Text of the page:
However, business confidence remains strong among the 185 top-level industry executives polled for the report, Big Spenders, from the Economist Intelligence Unit, commissioned by advisors GL Noble Denton.
And it states that this increased optimism looks set to drive higher capital expenditure by the industry in 2012, despite slower growth in oil and gas demand in the second half of last year and fears over the future of the global economy.
Investment intentions have “risen significantly” and national oil companies are especially bullish about boosting spending, with more of it to be ploughed into exploration, according to the report.
More than four-fifths, or 82%, of executives said they were confident about the business outlook over the next year, an increase from 76% last year, while a significantly higher number of companies said they had firm plans to increase investment in 2012 – 63% this year compared with 49% in 2011.
It points out that a lot of this planned spending represents already committed outlays on long-term projects by player such as Shell, which has taken 16 new final investment decisions since the start of 2010 to add 400,000 barrels of oil equivalent per day of new production.
These include projects in the deep-water Gulf of Mexico, Australian liquefied natural gas and tight gas in the US, as well as traditional plays in the North Sea.
“The thinking tends to be long-term – many years or even decades in our industry – rather than driven by short-term factors,” said Shell’s chief financial officer Simon Henry.
Similarly, US giant ConocoPhillips plans to execute a $28 billion capital expenditure programme over the next two years, of which almost 90% has been earmarked for exploration and production to support its 100% reserves replacement goal.
Compatriot company Occidental revealed a 56% increase in capex in 2011 to $6.1 billion, which is set to increase further as it proceeds with the capital-intensive Shah sour gas development off the United Arab Emirates in partnership with Abu Dhabi National Oil Company.
Among national oil companies, Brazil’s Petrobras is leading the way with a planned 24% increase in spending to exploit its deep-water pre-salt reserves while Pemex of Mexico aims to splash large sums on an expanded offshore drilling effort.
The US, with its booming shale gas play, is set to absorb the lion’s share of investment, having pulled in 21% of $529 billion of the global E&P spend last year with the capital commitment of $110.7 billion representing an 18% increase over 2010 spending levels, according to Barclays Capital.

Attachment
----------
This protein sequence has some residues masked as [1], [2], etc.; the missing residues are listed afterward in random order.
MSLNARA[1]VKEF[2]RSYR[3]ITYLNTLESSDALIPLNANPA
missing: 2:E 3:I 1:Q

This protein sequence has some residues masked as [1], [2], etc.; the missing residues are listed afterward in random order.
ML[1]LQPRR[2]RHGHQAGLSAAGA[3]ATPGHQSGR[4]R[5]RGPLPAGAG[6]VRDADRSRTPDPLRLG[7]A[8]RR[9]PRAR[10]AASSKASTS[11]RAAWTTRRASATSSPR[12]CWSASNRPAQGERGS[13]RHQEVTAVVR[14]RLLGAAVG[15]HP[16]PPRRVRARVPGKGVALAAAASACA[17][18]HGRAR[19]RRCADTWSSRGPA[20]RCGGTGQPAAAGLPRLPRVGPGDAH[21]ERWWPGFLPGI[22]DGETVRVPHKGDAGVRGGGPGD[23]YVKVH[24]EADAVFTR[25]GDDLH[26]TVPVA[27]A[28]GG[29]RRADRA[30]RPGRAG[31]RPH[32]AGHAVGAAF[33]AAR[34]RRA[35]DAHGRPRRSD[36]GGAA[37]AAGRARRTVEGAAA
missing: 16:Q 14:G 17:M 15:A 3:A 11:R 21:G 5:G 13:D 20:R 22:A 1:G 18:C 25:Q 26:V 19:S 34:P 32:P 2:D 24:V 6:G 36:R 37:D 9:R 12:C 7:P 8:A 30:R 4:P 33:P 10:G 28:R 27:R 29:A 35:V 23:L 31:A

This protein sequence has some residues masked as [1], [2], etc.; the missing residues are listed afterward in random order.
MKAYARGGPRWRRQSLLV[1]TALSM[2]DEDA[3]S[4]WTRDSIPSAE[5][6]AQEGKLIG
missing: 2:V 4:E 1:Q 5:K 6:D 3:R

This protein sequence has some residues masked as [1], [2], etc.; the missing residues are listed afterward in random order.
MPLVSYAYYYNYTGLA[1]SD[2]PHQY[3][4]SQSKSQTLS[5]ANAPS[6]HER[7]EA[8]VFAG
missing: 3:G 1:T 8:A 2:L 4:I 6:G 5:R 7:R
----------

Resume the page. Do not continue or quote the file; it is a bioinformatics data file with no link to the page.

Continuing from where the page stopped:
However, companies also see greater opportunities for revenue growth in the Far East, as well as South-East Asia and Latin America.
Both Shell’s Henry and Helge Lund, chief executive of Norwegian state oil company Statoil, see a robust oil and gas demand outlook with strong fundamentals for the sector.
However, there is a greater sense of caution among smaller companies, with chief executive of Abu Dhabi National Energy Company (Taqa), Carl Sheldon, saying it would be prepared to cut annual spending – targeted at $2 billion over the next two years – if the oil price goes south.
Hamid Gayibov, managing director of Russia-focused M&A consultancy Xenon Capital Partners, warns “there is big uncertainty regarding the global oil market, and if there is a major disclocation in the global economy, we could see the oil price collapsing and fundamentals continuing to weaken”.
Such a development could result in companies, both big and small, scaling back their spending plans in areas where they could do so without damaging their wider portfolio, according to the report.
There are also further clouds on the horizon, including heightened risk from the challenges of exploiting hydrocarbons in increasingly complex reservoirs - said to harbour about 85% of the world’s remaining undiscovered resources – as well as tougher regulation in the US Gulf after the Macondo disaster.
While stricter safety rules have made drilling permits more difficult to obtain in the US, regulation has also emerged as a major issue in Asia - after the oil spill last year at ConocoPhillips’ Penglai 19-3 field off China - and in Africa.
The survey further highlights growing industry concern over a worsening shortage of skilled professionals, accompanied by rising salary levels and operating costs, that is harming growth prospects.
It points out that an engineering skills shortage in the UK “threatens to undermine growth in the development of the maturing North Sea acreage”.
In Western Australia, it is estimated that by 2015 there will be a shortage of roughly 150,000 workers needed to develop projects in north of the state.
In the face of such obstacles to growth, GL Noble Denton board member Pekka Paasivaara said: “While capital expenditure looks set to take off, industry leaders will need to invest selectively this year, keeping operating risks low during a period of prolonged uncertainty.”